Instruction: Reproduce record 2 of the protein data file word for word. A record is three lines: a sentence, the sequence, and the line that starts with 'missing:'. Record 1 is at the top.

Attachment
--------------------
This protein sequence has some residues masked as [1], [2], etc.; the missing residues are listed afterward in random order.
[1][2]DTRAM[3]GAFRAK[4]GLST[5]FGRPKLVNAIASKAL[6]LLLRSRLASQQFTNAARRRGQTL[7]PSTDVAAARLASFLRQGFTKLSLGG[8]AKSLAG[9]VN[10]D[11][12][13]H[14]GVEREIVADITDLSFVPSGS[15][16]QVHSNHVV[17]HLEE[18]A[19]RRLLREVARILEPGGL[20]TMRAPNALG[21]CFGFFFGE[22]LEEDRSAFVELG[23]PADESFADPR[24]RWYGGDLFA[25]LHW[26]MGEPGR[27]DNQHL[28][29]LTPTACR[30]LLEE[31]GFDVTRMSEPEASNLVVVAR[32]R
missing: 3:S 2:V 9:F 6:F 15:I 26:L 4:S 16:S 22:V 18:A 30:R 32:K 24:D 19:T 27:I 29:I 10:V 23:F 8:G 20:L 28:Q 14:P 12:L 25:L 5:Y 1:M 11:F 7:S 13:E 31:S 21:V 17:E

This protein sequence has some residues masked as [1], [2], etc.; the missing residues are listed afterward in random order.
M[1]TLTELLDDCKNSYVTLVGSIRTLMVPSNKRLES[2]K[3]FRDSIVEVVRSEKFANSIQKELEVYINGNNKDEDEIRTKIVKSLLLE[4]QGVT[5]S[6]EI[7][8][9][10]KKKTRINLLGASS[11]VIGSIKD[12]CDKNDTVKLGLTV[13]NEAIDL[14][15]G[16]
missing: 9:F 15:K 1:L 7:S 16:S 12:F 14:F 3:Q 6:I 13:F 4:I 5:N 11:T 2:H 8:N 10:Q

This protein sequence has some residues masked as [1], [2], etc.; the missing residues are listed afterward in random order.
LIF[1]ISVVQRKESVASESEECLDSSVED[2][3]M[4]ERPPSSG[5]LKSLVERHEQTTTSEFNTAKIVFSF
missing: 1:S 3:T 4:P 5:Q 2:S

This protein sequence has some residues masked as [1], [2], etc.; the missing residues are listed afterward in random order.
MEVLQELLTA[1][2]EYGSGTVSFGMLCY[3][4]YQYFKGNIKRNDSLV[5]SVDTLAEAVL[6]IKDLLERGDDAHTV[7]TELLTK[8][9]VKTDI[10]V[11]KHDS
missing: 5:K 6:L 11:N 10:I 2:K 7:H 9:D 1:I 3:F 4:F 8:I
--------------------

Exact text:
This protein sequence has some residues masked as [1], [2], etc.; the missing residues are listed afterward in random order.
M[1]TLTELLDDCKNSYVTLVGSIRTLMVPSNKRLES[2]K[3]FRDSIVEVVRSEKFANSIQKELEVYINGNNKDEDEIRTKIVKSLLLE[4]QGVT[5]S[6]EI[7][8][9][10]KKKTRINLLGASS[11]VIGSIKD[12]CDKNDTVKLGLTV[13]NEAIDL[14][15]G[16]
missing: 9:F 15:K 1:L 7:S 16:S 12:F 14:F 3:Q 6:I 13:F 4:I 5:N 11:T 2:H 8:N 10:Q